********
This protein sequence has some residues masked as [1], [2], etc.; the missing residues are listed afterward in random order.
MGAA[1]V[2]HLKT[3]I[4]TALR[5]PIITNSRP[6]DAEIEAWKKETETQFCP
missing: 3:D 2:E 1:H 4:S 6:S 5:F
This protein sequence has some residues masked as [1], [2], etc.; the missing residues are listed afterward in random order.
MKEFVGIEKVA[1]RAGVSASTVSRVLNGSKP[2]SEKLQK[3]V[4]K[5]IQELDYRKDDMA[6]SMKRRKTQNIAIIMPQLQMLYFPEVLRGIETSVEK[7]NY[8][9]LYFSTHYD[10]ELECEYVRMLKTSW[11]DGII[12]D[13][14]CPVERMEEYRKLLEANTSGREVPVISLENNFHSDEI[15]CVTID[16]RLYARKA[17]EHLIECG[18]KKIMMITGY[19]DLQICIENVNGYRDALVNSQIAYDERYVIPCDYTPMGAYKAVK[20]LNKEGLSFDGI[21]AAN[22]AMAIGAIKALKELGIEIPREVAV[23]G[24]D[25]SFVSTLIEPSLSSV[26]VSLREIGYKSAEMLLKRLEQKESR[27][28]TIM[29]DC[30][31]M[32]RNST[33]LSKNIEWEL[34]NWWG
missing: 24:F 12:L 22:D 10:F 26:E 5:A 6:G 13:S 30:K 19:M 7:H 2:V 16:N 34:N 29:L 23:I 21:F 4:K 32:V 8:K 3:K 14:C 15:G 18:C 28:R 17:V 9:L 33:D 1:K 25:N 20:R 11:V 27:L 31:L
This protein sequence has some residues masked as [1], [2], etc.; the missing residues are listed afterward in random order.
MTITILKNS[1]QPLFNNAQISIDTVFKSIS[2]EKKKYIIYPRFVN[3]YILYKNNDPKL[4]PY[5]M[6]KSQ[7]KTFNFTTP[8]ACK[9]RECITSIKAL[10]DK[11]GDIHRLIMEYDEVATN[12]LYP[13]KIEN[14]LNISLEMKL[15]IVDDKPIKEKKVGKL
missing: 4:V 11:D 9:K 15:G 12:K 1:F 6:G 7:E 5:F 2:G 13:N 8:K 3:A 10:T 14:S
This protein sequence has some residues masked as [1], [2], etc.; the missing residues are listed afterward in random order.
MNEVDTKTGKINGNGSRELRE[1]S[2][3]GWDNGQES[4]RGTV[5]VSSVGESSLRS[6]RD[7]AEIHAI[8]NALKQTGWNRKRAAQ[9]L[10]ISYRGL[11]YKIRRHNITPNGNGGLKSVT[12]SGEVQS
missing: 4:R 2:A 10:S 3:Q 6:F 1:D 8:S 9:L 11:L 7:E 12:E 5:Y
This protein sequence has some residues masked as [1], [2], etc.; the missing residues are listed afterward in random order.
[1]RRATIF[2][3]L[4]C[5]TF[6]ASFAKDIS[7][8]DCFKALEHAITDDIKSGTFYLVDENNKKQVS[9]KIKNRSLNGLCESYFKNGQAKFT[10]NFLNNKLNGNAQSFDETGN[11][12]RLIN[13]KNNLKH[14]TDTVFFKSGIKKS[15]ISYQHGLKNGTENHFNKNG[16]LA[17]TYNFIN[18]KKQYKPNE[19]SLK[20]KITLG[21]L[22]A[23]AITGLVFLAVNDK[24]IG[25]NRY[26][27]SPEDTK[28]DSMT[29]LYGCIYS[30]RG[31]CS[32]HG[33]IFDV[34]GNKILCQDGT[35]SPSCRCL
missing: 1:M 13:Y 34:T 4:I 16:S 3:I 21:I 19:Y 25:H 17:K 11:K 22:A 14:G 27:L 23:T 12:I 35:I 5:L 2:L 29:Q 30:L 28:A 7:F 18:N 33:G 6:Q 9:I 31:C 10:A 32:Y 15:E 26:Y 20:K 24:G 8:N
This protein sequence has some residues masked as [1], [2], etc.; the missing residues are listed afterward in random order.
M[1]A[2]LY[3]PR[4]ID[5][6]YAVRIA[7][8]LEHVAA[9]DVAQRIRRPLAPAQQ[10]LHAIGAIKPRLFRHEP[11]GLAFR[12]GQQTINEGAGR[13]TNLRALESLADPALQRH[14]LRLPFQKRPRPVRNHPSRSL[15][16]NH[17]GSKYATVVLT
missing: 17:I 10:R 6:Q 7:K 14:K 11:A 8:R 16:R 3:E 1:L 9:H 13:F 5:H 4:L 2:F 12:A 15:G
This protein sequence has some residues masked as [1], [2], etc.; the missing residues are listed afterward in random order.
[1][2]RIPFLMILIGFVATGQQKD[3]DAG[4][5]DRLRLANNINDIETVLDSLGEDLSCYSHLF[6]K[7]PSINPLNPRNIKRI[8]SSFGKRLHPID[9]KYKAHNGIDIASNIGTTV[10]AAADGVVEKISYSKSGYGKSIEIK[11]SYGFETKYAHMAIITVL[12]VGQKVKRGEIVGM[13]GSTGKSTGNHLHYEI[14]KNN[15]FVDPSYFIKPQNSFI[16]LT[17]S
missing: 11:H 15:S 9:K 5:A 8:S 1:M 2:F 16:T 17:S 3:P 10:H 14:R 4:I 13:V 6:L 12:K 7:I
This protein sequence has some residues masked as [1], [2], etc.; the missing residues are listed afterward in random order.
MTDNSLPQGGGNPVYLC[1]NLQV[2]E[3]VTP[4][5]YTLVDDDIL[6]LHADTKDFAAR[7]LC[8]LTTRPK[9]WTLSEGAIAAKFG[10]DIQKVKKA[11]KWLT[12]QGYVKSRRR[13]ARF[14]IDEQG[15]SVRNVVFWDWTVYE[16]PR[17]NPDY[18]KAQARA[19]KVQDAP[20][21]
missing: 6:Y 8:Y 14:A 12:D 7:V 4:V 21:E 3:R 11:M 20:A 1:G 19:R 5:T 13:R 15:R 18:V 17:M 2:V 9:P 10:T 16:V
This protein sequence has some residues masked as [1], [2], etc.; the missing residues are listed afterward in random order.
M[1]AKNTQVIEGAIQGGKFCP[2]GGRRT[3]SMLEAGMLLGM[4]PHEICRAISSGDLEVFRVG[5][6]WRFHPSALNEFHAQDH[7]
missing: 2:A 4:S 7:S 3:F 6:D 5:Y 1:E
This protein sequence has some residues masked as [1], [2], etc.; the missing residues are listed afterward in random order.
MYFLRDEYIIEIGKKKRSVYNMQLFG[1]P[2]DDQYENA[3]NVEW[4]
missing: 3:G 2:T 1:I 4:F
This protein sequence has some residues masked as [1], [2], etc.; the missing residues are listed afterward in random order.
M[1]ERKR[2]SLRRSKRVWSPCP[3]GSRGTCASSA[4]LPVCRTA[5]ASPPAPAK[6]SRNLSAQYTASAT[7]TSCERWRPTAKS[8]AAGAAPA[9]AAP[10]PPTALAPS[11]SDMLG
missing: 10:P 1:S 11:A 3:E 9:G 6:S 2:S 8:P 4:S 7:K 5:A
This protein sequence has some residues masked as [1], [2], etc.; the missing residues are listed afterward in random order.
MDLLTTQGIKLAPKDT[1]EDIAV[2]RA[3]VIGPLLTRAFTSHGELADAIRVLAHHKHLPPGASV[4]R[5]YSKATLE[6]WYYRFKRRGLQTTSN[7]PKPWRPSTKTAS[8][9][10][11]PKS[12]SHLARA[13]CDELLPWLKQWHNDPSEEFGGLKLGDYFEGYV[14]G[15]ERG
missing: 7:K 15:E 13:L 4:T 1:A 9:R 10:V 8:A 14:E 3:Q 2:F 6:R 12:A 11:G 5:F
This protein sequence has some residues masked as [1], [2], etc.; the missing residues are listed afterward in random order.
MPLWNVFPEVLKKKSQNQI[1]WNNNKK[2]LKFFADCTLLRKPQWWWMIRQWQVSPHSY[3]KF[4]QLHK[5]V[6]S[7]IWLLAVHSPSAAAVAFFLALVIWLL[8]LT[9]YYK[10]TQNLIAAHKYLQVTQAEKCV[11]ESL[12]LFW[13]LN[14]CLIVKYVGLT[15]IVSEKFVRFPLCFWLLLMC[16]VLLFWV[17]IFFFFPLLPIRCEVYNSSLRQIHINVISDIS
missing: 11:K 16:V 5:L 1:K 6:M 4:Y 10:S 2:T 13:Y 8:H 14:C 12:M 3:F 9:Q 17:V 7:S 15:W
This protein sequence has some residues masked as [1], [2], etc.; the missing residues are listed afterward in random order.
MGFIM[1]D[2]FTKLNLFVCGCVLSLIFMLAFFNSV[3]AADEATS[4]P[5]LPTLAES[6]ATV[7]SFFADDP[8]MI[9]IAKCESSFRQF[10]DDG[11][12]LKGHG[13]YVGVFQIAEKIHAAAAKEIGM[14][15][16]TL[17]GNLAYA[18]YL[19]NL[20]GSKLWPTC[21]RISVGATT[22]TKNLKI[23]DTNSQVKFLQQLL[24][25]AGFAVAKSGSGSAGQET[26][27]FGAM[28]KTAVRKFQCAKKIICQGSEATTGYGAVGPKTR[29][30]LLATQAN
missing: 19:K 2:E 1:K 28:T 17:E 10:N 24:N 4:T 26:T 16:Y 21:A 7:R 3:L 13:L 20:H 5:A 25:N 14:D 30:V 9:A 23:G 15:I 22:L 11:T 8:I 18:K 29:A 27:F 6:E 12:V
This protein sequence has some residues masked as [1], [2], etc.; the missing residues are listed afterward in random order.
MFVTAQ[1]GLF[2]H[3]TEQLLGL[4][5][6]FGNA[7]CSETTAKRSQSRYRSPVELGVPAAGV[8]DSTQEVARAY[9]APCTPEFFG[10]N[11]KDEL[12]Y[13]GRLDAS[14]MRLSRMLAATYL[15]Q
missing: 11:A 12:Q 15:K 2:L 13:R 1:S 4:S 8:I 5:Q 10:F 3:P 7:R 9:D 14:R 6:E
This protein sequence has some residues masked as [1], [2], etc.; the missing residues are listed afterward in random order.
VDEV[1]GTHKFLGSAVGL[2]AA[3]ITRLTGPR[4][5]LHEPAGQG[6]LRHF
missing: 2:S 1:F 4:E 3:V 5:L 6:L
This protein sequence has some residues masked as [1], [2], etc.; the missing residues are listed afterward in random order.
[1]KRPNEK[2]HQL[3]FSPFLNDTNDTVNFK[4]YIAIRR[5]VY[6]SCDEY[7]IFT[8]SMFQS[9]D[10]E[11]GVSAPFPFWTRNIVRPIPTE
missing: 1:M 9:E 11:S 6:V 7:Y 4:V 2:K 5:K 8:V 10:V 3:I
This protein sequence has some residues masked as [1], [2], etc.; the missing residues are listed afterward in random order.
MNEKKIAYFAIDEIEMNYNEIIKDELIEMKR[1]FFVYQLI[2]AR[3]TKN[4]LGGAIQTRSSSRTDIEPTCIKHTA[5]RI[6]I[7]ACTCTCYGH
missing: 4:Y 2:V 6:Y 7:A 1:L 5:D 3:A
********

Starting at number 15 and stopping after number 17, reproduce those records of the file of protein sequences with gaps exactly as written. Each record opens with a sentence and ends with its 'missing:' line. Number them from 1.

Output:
This protein sequence has some residues masked as [1], [2], etc.; the missing residues are listed afterward in random order.
MFVTAQ[1]GLF[2]H[3]TEQLLGL[4][5][6]FGNA[7]CSETTAKRSQSRYRSPVELGVPAAGV[8]DSTQEVARAY[9]APCTPEFFG[10]N[11]KDEL[12]Y[13]GRLDAS[14]MRLSRMLAATYL[15]Q
missing: 11:A 12:Q 15:K 2:L 13:R 1:S 4:S 8:I 5:Q 10:F 3:P 7:R 9:D 14:R 6:E
This protein sequence has some residues masked as [1], [2], etc.; the missing residues are listed afterward in random order.
VDEV[1]GTHKFLGSAVGL[2]AA[3]ITRLTGPR[4][5]LHEPAGQG[6]LRHF
missing: 2:S 1:F 4:E 3:V 5:L 6:L
This protein sequence has some residues masked as [1], [2], etc.; the missing residues are listed afterward in random order.
[1]KRPNEK[2]HQL[3]FSPFLNDTNDTVNFK[4]YIAIRR[5]VY[6]SCDEY[7]IFT[8]SMFQS[9]D[10]E[11]GVSAPFPFWTRNIVRPIPTE
missing: 1:M 9:E 11:S 6:V 7:Y 4:V 2:K 5:K 8:V 10:V 3:I